Housed within an unassuming 30,000-square-foot building just outside Philadelphia is a massive collection of historically significant music gear. Under 25-foot ceilings, an extraordinary stockpile of vintage synthesizers sits alongside other keyboards, amplifiers, stompboxes, and recording equipment from years gone by. The climate-controlled building and all its contents belong to the Electronic Music Education and Preservation Project. EMEAPP is a non-profit organization devoted to collecting and preserving outstanding parcels of rock ’n’ roll and electronic music history for future generations.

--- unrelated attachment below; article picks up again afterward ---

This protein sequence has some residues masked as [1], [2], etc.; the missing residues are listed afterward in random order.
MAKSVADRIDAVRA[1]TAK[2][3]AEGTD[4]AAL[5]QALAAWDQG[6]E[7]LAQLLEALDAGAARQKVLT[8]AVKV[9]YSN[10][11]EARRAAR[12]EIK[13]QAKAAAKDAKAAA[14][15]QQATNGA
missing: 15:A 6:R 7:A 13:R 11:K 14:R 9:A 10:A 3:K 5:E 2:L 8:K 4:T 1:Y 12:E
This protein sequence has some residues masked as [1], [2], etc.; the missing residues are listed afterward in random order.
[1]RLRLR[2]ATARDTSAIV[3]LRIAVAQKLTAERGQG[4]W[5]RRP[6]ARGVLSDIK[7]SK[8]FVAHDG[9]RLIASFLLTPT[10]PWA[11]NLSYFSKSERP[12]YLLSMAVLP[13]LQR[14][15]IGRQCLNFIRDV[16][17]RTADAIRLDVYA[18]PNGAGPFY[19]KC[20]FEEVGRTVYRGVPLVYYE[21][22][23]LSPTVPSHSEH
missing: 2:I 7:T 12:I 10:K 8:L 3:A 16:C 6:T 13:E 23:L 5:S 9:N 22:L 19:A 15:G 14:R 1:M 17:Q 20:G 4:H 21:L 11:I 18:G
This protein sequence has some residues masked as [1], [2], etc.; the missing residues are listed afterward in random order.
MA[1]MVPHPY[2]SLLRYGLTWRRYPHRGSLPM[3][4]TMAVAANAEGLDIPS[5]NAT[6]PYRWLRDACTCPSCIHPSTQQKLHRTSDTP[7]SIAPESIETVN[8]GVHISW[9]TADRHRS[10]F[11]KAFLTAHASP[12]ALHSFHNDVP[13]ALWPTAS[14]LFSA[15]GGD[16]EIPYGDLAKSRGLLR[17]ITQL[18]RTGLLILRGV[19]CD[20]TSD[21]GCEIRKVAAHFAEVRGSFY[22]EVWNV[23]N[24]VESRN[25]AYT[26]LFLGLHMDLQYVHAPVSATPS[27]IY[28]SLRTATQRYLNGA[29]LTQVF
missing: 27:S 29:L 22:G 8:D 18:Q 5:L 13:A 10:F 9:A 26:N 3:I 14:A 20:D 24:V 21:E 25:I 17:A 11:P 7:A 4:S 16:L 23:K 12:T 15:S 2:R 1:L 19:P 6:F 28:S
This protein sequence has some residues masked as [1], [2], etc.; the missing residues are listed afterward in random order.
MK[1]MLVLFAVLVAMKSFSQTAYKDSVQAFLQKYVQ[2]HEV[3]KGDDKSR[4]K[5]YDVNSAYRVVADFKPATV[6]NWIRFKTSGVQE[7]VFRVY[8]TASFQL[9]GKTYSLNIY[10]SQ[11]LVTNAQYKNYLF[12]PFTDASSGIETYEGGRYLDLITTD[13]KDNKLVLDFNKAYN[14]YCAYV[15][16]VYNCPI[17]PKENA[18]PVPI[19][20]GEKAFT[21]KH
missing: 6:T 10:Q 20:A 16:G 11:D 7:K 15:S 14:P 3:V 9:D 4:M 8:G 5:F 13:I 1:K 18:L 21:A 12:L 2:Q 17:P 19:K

PERFORMANCE MUSIC SYSTEMS
In 1979, this extremely rare beast was almost certainly the first complete keytar — an analog monosynth with a 37-note keyboard that a player could strap on like a guitar (see Fig. 7). Whereas most electric guitars and basses weigh between 8 and 10 pounds, the Syntar weighs 14 pounds and came with a pair of Straplocks. Inventor George Mattson fitted the Syntar’s neck with real-time performance controls that incorporate spring-loaded buttons, which have been rigged to turn potentiometers controlling parameters such as pitch bend, filter sweep, vibrato, and tremolo. PMS manufactured and sold fewer than ten Syntars before the company went belly-up in the face of competition from Moog’s keytar, the Liberation, which launched the following year.